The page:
and you probably did. Your errors appeared to be about 5ml.
One way to evaluate errors is to repeat the experiment a lot.
They might average away.
Personally, I would simply use 100 ml of clay, not 10 ml.
That would solve your problem and be easy.
Then if you get the same 5 ml discrepancies in your measurement,
they will not be such a substantial percentage of the measured values..
But you could pursue making a more accurate measurement:
It helps to use a container with the smallest open top area you can easily
fit your test samples into.
It might help to make the pouring-spout, where you want the water to spill
out, more wettable.
Water-wetting follows micro-grooves fairly well.
So you could sand-paper across the rim-top and down a 1/4" streak on the
outside wall for about 1" down.
Do not sand-paper the inside wall at all. (We do not want the water to
start siphoning and drip forever.)
Then you have to declare the spilling done when the dripping gets to some
slowness, like 10 seconds since the last drop.
It might help to invent ways to look at the mirror-like water surface
to tell when it is exactly flat around the edges, neither bulging nor concave.
Better containers for displacement-measuring have tight-fitting
so you can press the lid on and squeeze out any bulging water.
The shape and size of the fully-enclosed water in a hard container
can have errors much less than 0.1mm, instead of 0.5mm.
If you are using a small metal cook pot with a slightly domed lid,
turning the lid upside down may make it usable for you.
This lid has the advantage that when you lift it up,
all the dripping goes back into the pot and is not lost from the measurement.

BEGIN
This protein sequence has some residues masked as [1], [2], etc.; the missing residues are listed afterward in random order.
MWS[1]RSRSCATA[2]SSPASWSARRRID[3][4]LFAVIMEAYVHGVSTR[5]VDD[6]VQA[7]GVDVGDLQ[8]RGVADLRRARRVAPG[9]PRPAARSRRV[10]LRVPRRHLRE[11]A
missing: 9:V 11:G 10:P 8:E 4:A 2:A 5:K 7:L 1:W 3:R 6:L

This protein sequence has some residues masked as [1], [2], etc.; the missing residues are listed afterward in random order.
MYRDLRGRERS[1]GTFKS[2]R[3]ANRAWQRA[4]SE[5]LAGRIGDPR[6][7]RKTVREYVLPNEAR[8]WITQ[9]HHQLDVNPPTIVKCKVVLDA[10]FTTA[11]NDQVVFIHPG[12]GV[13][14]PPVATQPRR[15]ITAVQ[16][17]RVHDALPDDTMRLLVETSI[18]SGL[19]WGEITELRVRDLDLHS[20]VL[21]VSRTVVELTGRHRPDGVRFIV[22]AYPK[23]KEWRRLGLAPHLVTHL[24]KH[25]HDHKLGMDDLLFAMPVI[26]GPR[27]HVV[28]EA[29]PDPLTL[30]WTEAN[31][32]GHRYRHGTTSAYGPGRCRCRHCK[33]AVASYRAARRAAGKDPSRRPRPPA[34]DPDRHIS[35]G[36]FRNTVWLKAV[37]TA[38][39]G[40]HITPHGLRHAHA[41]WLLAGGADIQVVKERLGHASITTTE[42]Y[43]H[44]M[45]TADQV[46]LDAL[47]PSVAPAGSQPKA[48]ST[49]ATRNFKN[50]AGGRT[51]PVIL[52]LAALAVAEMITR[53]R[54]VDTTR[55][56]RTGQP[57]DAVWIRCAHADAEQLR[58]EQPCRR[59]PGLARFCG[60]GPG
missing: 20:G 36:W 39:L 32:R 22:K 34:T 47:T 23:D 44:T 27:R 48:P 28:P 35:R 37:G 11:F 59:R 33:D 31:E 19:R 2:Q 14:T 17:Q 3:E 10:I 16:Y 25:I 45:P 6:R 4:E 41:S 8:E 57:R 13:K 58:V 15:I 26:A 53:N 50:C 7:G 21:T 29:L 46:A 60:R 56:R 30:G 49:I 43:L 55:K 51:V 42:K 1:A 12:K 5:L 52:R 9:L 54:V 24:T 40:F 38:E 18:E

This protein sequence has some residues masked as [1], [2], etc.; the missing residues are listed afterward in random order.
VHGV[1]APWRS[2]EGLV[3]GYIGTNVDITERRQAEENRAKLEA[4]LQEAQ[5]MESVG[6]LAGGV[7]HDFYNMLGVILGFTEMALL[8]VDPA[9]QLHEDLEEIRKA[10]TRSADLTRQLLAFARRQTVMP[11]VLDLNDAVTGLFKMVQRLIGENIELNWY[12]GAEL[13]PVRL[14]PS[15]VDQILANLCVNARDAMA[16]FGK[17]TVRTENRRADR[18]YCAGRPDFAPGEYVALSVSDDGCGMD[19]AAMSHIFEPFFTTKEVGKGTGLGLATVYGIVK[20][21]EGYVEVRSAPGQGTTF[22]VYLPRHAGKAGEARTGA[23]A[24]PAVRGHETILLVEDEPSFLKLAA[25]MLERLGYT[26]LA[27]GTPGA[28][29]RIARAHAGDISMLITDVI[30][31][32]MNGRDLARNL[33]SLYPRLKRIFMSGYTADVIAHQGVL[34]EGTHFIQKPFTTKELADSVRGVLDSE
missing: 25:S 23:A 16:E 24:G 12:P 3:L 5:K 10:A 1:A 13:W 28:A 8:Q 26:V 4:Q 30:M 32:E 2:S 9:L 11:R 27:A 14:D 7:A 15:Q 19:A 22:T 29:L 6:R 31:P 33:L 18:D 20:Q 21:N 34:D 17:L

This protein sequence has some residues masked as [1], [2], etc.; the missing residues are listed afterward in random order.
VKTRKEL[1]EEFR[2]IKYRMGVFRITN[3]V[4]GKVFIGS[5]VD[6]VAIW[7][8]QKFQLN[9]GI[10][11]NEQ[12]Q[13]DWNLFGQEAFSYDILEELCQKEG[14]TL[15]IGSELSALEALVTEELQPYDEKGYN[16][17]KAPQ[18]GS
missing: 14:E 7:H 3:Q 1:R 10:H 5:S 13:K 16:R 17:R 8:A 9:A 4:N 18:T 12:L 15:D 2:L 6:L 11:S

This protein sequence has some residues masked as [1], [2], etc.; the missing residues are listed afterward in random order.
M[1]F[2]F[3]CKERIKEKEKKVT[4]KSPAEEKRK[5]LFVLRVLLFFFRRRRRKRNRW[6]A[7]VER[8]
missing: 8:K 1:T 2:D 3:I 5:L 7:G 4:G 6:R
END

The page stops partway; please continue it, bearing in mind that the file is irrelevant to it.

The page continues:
PS- I am wondering how you control the amount of water
clinging to the outside of the clay after the first time you immerse it.
Perhaps some clays are easy to dry off.
There are several things you must be careful of in such an experiment. One
item is of course that all of the clay is underwater. The second is
absorption. When the clay is first submerged, it can absorb a great deal of
water. In fact, the clay might eventually dissolve. If the clay is
submerged a second time, water remaining within the clay can cause a
problem. Also, air bubbles in the clay cause trouble. When molded into a
cube, small air bubbles can form. When pressed flat, these bubbles can be
I suggest one of two things. You can wrap the clay in something like
Reynold's Wrap to keep the water out. You can start with two identical
lumps of clay. Form one into a cube and one into a pancake. Submerge each
of them in identical water containers. See whether there is much
Dr. Ken Mellendorf
Illinois Central College
Assuming you do not have any air pockets captured in the material then the
amount of water displaced will be independent of the shape when the
material is fully submerged.
In your experiment, is it possible that your cube or sphere was
hollow? Did someone remove some of the clay while it was being flattened?
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Update: June 2012